Start-Up NimbleTV to Move Users' Pay TV Channels Online
Pay TV operators have acknowledged that they have been slow to make available TV content online to their subscribers in the so-called TV Everywhere initiative.
Now, start-up NimbleTV plans to speed up the process by starting to make some consumers' pay TV packages available on the Web.
Unveiling its service on Monday, it called it “a game changing new subscription-based TV platform that for the first time enables customers to access all of their television from anywhere in the world, on any device.”
The company, whose investors include venture capital firms Greycroft Partners and Tribeca Venture Partners, as well as media firm Tribune Co., will begin testing its service, which streams a complete pay TV subscription package of networks, with a limited number of users this week. The service also uses a virtual DVR that can record thousands of hours of content.
Unlike Netflix, the company isn't positioning itself as a potential alternative to cable or satellite TV providers, but simply offers to move their programming to digital devices.
“NimbleTV is based on the simplest idea: customers should be able to access the TV they pay for wherever they happen to be,” said NimbleTV CEO Anand Subramanian. “Today, the groundbreaking technology behind our service makes ‘TV everywhere’ a reality - with more options, high-quality viewing on any device, watchable from anywhere.”
In a nod to entertainment and pay TV companies, he also emphasized: “Our model is predicated on the belief that providers and content producers should be paid. NimbleTV is a solution that’s both consumer friendly and industry friendly.”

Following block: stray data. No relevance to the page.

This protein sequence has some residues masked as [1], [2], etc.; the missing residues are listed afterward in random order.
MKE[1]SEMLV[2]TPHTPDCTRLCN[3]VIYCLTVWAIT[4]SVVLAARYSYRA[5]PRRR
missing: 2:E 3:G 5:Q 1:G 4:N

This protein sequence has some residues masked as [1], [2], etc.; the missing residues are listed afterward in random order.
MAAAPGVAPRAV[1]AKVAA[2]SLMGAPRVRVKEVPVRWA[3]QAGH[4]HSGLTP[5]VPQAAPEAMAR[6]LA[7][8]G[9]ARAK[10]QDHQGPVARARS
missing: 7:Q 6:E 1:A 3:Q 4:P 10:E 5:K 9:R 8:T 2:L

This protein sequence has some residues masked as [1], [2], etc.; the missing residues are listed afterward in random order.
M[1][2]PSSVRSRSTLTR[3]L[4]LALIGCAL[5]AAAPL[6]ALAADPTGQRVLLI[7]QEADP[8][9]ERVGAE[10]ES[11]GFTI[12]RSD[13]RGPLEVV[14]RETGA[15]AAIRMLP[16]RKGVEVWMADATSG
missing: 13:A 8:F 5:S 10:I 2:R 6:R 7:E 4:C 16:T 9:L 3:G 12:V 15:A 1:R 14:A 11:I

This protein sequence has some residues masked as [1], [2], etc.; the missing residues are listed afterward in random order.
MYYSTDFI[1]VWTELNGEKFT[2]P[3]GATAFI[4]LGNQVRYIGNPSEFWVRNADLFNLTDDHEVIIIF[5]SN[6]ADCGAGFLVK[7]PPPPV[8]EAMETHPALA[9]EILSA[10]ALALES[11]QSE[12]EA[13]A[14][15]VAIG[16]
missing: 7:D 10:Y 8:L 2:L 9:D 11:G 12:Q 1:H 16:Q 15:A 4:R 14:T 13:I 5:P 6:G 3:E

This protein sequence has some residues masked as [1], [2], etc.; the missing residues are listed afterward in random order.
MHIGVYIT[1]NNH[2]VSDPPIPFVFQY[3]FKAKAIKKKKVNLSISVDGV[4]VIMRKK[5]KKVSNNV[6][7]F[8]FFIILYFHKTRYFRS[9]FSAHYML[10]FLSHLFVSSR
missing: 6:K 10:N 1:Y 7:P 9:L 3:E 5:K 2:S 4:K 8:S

Asked about Aereo, the start-up backed by Barry Diller's IAC that repackages broadcast channels into a subscription streaming service, Subramanian told the New York Times that while his company doesn't need pay TV operators to approve its service, NimbleTV "went to extreme lengths" to comply with laws.
The NimbleTV test run will come in New York City and will be limited to a suite of 26 networks that the company will pay for, the Times said. NimbleTV's monthly fee will likely be around $20, according to the paper.
The company said in a statement that its price will include the provider subscription at cost, plus a fee for services, such as subscription set up and management, as well as the functionalities of portability and DVR services. “Customers make payments directly to their providers with NimbleTV acting as a payment service,” it explained.
There is no box to buy or equipment needed for the NimbleTV service.